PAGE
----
At the same time, Guatemala struggles to deal with a gruesome present. Each day’s newspapers reflect widespread violence, though crime statistics are improving slightly. It might be assumed that narcotrafficking is behind much of the killing, but crimes of passion, assaults, and assassinations by extortion rings seem to be the primary culprits. In any case, Guatemala suffers from deeply-seated culture of violence.

So, how does gun violence in the U.S. compare to Guatemala? First of all, the U.S. has the highest gun ownership rate in the world—an average of 88 per 100 people. Guatemala ranks #49.

Despite its high gun ownership rate, the U.S. doesn’t have the world’s highest firearm murder rate. That award goes to Honduras, Guatemala’s neighbor, with 68.43 shooting fatalities per 100,000 habitants. The U.S. has 2.97 gun-related homicides per 100,000, ranking it #28. Guatemala ranks #5 in the world, with 34.8. In the U.S., 60 % of homicides involve a firearm. In Guatemala, it’s a startling 84%.

According to GunPolicy.org, gun regulation overall in the U.S. is considered “permissive,” compared to Guatemala where it’s considered “restrictive.”

When I first came to Central America as a student in 1981, cigarettes were a dominant part of the culture.  Smoking was commonplace in movie theaters, busses, lines, and most businesses. People were expected to tolerate second-hand smoke virtually everywhere. Today, habits are much different. In Guatemala, a law went into effect in 2009 that bans smoking in workplaces, just like in the U.S.  At the same time, the glamor attached to cigarettes waned. This was achieved through campaigns to encourage quitting, as well as curbs on advertising by cigarette vendors. Sure, there are still smokers in Guatemala, but their numbers seem to have dropped sharply, and they’re much less noticeable.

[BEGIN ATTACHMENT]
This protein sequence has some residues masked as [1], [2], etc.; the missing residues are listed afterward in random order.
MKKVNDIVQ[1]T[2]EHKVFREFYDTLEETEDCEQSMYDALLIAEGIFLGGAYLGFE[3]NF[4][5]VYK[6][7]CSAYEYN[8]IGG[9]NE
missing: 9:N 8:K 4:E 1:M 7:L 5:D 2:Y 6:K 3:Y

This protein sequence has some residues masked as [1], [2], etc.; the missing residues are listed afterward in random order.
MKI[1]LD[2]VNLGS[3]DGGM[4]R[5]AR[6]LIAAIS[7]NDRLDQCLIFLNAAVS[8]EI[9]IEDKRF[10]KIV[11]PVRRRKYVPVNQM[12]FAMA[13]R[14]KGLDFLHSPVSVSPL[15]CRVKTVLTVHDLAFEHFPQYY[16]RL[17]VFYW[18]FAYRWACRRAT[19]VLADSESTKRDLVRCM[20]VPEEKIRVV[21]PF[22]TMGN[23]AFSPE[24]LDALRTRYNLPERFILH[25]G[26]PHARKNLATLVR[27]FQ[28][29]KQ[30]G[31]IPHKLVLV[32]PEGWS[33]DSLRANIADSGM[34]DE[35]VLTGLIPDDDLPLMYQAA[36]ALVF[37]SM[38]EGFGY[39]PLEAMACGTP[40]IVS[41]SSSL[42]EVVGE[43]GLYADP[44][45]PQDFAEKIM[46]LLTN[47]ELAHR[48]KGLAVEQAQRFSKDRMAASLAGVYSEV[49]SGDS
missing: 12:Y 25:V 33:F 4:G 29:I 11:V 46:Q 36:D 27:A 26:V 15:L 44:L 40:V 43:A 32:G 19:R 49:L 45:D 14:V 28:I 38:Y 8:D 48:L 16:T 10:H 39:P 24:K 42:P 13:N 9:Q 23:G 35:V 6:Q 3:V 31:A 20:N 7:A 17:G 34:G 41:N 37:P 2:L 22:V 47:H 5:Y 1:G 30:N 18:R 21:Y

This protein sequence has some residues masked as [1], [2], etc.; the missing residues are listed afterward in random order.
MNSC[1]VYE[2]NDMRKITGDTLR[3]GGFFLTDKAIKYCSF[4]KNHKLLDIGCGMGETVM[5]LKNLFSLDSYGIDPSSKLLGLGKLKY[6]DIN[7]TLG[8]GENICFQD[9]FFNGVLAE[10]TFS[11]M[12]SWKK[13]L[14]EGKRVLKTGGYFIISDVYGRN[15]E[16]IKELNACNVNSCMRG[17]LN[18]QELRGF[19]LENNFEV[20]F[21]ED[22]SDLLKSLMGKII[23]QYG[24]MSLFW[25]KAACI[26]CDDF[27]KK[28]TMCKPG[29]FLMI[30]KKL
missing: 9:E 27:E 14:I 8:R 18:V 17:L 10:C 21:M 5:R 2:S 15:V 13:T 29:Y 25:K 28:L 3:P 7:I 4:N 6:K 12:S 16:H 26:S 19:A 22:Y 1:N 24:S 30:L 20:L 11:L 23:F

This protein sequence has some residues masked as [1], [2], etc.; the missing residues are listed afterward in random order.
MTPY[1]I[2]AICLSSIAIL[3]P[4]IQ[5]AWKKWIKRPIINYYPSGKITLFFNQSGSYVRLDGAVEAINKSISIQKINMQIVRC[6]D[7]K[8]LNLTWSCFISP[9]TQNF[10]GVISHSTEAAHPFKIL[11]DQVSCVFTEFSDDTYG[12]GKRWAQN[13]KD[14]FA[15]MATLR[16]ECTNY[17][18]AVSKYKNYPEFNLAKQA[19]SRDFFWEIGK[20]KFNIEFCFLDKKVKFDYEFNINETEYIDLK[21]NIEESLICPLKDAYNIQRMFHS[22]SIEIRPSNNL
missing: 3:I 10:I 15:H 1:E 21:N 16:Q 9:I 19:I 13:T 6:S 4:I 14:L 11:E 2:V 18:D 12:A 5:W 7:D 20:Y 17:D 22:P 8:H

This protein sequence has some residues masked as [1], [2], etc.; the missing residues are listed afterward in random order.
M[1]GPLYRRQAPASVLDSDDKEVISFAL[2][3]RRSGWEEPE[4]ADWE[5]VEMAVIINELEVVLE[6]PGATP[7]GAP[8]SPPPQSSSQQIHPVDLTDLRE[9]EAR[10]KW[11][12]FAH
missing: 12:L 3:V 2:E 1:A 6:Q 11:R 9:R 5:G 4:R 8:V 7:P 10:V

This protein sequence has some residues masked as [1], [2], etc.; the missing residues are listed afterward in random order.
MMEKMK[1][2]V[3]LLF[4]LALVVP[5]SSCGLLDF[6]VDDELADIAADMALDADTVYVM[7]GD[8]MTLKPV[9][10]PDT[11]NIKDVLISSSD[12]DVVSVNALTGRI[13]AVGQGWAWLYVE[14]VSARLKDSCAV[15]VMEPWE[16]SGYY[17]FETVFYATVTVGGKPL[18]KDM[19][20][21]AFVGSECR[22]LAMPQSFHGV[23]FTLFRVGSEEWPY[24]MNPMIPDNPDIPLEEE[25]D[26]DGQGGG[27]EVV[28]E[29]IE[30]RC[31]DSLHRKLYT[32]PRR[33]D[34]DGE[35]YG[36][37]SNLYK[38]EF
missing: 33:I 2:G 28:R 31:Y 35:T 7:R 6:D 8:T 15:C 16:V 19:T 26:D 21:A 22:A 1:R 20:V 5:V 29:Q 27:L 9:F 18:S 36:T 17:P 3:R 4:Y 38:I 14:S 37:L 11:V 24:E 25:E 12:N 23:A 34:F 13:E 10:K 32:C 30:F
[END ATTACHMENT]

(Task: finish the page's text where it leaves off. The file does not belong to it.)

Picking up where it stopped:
So, what does this have to do with gun violence?  While gun rights and restrictions are being debated in the U.S., why not also address the glamorization of guns in U.S. culture? The entertainment industry makes large profits from TV shows, films, and video games that attach sex appeal to murder and mayhem. Yet this industry downplays, or even denies, a relationship between their product and the high popularity of guns in society. Hollywood downplays these ties, just like the tobacco industry once downplayed ties between smoking and cancer. Sure, graphic violence is a cash cow for Hollywood, but is it really that much of a sacred cow? Are we in the U.S. so spell-bound by celebrities that we won’t second-guess their industry’s reliance on gratuitous killing to make money?

My hope is for a movement to gain strength across the U.S. to de-glamorize violence, to make non-violence more fashionable, and to improve gun laws so that it’s harder for firearms to end up in the wrong hands.

I think Guatemala, like the rest of Central America, was influenced by the example of the U.S. in its steps to change its culture of smoking. How great it would be if the U.S. also set an example regarding gun deaths by changing its culture of violence.